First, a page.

- Aug 20, 2008
He's not saying you'd control it with your head, just that you would control it the same way you control cameras in any other first person games with either an analog stick or the gyro controls. Except instead of tracking enemies with the camera movement like in COD you'd track the Bot as you guide him around the levels. Of course it wouldn't be nearly as immersing. I haven't played Astro Bot, I don't know if he has a point, just explaining it for you. Other first person VR games have translated to non-VR versions decently. Like Battlezone. There are tons of other games with optional VR support like Elite or RE7 or whatever flight sim or racing games. Clearly it's not nearly as immersing out of VR but it's a viable way to play these games since the VR doesn't actually alter their gameplay much, only the sense of presence and wow factor and immersion. It's not like games that use the 1:1 motion controllers to map your hands and let you physically interact with objects/weapons/enemies/the environment (or even room scale games where you walk around for total immersion) which would need a full rework to work outside VR and be lesser games for it (like even the simpler shooting games where you aim like a real gun but completely lose that factor if you make a shooter with conventional controls). Again, I dunno if this would work for Astro Bot, I haven't played it, just explaining his point, or how I understand it at least.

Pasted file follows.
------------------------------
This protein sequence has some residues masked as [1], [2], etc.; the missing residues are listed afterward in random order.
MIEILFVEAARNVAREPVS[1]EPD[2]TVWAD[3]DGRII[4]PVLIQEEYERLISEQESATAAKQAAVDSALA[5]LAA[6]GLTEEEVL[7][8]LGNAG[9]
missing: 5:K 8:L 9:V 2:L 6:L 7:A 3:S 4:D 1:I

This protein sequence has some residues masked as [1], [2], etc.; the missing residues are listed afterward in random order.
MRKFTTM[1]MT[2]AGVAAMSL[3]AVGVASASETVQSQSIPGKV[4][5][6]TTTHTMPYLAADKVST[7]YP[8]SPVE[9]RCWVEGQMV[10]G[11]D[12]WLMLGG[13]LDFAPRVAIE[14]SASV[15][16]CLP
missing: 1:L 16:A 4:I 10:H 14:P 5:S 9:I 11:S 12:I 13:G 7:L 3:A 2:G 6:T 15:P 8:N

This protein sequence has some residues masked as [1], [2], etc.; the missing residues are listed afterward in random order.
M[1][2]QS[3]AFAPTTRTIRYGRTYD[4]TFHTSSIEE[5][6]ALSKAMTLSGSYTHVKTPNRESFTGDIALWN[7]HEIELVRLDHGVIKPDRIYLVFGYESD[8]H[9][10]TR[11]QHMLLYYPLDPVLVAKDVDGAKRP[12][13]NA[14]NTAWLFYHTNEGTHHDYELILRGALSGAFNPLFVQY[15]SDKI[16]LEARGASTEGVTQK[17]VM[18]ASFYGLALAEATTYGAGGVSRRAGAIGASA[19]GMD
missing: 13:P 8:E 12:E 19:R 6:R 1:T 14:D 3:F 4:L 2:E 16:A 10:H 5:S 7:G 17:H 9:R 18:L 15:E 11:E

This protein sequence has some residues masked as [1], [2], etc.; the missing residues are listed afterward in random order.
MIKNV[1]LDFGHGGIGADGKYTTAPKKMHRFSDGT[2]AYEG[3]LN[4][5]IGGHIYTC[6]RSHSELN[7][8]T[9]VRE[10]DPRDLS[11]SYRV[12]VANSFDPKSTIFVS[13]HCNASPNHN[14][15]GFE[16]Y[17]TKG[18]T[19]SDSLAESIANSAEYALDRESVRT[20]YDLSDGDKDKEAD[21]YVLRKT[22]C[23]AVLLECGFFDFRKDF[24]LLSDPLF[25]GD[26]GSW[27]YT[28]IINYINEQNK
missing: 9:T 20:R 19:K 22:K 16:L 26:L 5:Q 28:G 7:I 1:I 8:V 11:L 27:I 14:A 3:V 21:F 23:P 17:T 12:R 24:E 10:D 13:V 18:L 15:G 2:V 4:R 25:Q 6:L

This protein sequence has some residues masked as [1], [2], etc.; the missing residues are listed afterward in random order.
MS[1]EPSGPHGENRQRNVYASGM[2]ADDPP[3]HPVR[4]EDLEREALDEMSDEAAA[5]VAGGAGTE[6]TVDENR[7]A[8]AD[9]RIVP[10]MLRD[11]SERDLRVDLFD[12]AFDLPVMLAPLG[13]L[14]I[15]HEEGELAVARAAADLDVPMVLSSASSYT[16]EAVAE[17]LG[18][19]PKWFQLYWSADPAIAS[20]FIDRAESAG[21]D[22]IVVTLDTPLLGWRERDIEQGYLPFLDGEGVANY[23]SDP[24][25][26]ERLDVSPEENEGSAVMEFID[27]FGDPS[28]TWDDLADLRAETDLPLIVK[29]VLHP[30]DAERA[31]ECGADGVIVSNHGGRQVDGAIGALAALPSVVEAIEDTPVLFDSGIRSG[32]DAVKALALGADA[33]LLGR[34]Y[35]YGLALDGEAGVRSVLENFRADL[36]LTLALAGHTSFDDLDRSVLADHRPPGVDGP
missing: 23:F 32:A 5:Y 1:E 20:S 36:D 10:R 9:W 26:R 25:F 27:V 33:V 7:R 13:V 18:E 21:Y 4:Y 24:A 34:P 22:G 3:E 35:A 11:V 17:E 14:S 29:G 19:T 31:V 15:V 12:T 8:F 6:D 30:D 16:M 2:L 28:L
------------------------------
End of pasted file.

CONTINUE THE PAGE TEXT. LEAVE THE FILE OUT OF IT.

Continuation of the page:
That’s what elevates it above most other VR games as it’s one of the few that just wouldn’t work as a regular game. Sure, they could remake the levels to be playable, but it would just be a run of the mill 3D platformer rather than something special. And as I said in my prior post, to people who only care about gameplay mechanics it’s probably an average platformer period as the gameplay aside from the VR feature is quite basic. It’s again something more special to us experience-driven folksy than it is to the gameplay-focused crowd.